Muscles used in the Recovery phase – In the recovery phase, the triceps activate to extend your arms forward and away from the body. Your abdominals flex the torso forward. Your upper and lower leg muscles contact specifically your hamstrings, glutes, and calves as you slide back to the catch position.

woman rowing on a magnetic rowing machine in her home gymm

The Top 5 Benefits

The gym is packed full of exercise bikes, ellipticals, and treadmills, but sadly more often than not, it’s the rowing machine that you could rely on to be left unoccupied. Heck, that was a few years ago. Since then, experts can’t stop praising the benefits of these excellent machines. And consequently, their popularity has gone through the roof. And if you’re wondering just what all these health benefits are? Keep reading as we’re going to look at the top 5.

1. Increase Stamina – A rowing machine is one of the best choices for endurance training. Rowing stimulates and strengthens your lungs and heart. You can perform full-body aerobic and anaerobic exercises on the rowing machine by switching up your workouts. Steady-state rowing will promote aerobic endurance, HIIT sessions will develop your anaerobic endurance.

2. Cardio & Strength Training At The Same Time – The rowing machine is one of the only machines that can offer you a pro-level cardio workout while giving you a full-body workout at the same time. And there’s a ton of research out there that shows when you combine cardio with strength training. It reduces the risk of cardiovascular disease much more so than performing cardio or strength training on their own.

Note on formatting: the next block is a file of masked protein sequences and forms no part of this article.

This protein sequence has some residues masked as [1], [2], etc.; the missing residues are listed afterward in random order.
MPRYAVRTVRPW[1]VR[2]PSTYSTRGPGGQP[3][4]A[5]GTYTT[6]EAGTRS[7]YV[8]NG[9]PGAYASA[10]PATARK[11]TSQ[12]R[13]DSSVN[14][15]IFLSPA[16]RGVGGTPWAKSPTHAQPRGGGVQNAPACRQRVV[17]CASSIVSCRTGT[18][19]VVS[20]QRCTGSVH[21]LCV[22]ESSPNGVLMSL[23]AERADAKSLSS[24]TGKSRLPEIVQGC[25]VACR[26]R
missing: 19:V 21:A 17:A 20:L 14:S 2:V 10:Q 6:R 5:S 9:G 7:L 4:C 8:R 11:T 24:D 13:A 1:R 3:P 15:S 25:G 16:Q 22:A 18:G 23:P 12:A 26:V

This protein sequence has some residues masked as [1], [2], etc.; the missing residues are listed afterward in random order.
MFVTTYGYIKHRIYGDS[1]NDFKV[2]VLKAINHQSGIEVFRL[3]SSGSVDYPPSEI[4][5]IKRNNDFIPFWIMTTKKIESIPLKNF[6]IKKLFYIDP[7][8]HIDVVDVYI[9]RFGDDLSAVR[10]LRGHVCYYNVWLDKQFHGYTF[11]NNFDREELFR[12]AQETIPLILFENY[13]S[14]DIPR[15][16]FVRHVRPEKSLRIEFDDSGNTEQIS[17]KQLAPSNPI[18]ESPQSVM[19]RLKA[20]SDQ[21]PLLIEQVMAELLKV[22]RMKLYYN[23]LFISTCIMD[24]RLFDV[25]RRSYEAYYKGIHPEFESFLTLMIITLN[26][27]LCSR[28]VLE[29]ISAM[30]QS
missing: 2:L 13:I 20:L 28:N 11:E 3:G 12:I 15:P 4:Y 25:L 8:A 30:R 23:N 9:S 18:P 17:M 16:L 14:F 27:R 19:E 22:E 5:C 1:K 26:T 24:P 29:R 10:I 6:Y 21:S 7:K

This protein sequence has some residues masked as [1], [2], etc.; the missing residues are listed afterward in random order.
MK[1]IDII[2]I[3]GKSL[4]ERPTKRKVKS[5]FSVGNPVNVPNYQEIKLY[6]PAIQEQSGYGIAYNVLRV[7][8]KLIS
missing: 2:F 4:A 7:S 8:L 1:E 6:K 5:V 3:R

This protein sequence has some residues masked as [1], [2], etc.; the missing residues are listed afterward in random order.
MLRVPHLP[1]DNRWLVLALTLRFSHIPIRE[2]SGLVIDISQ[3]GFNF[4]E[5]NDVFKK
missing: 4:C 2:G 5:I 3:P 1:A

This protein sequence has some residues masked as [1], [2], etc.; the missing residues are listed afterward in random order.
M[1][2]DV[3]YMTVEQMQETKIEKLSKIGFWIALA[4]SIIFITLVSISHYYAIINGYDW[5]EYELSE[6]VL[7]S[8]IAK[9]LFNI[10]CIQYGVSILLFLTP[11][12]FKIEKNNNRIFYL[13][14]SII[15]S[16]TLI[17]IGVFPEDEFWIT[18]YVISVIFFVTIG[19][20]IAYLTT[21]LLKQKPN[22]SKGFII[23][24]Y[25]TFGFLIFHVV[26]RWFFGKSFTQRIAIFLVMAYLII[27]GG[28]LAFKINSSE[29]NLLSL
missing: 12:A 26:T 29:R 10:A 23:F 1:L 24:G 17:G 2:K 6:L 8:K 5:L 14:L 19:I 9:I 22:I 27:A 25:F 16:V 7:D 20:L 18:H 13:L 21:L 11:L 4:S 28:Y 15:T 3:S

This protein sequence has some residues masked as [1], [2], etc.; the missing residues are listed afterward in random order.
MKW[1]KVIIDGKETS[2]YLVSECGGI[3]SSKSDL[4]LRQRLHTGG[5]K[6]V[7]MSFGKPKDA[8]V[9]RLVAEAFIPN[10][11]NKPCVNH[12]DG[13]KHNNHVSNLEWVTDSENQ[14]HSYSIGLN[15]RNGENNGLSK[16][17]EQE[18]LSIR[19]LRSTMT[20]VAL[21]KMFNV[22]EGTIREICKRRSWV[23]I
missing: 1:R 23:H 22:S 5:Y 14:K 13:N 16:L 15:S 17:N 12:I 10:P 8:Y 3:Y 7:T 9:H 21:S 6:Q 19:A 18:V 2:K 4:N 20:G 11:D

3. Low Impact – Rowing burns serious calories without putting extra stress on the joints. It’s a low-impact non-weight bearing exercise. A 2014 Study showed that people who rowed for eight weeks experienced 30%better joint rotations in their elbows, shoulders, and knees. Rowing can even be an excellent choice for people with osteoarthritis. 

low impact on knees rowing machine workout

4. Weight Loss – Because you work all of your body during rowing, it’s the perfect exercise to keep your body at a healthy weight. It’s a fact that rowing can burn between 600 and 1000 calories per hour thats more than an elliptical or an exercise bike, making it a highly effective exercise to get rid of belly fat.

5. Improve Posture – Since the rowing machine primarily uses your legs, core, and back, it has loads of postural benefits and is a great tool to engage the posterior chain [backside] of the body,” says Illustrisimo. Working your posterior chain is essential for balancing our muscle strength, reducing injury risk, and helping correct the bad posture that’s common in our sedentary society.

6. It’s Affordable – 10 years ago, rowing machines for home use were expensive. You’d have to pay well over $800 for a decent one. Fast forward a few years, and you can now get hold of a high qulaity air rower for around $400. Even water rowers have come down in price. I recently reviewed the Runow solid oak rowing machine. An impressive well-built water rower with a price tag of just under $600. 

7. Great Choice for any Fitness Level – All rowing machines work the same muscles and require the same technique. Still, there’s are different types of reistnace systems. Each reistnace system has its advantage and disadvantage, but one thing you can be sure of is that all rowing machine resistance types are beginner-friendly. Magnetic rowers use a constant reistnace system that allows you to select resistance strength, usually with 8-16 levels of resistance to choose from, ranging from very easy, to very strong for calorie-burning workouts. Air and water rowers use dynamic resistnace systems where the strength of the resistnace is determined by the pace of your workouts thus having a limitless amount of resistance levels.

Final Thoughts

We can see that rowing machines engage all the major muscle groups with each rowing stroke, making them an excellent choice to gain muscle strength and mass. They’re the only cardio machine that can provide both a full-body workout and a pro-level cardio workout simultaneously, which has proven to have many cardiovascular benefits.

Not only that, rowing is a non-weight-bearing exercise, so it’s a much better choice than a treadmill that puts 4x the stress on your joints—making a rowing machine the perfect choice for those who would otherwise be restricted due to joint pain.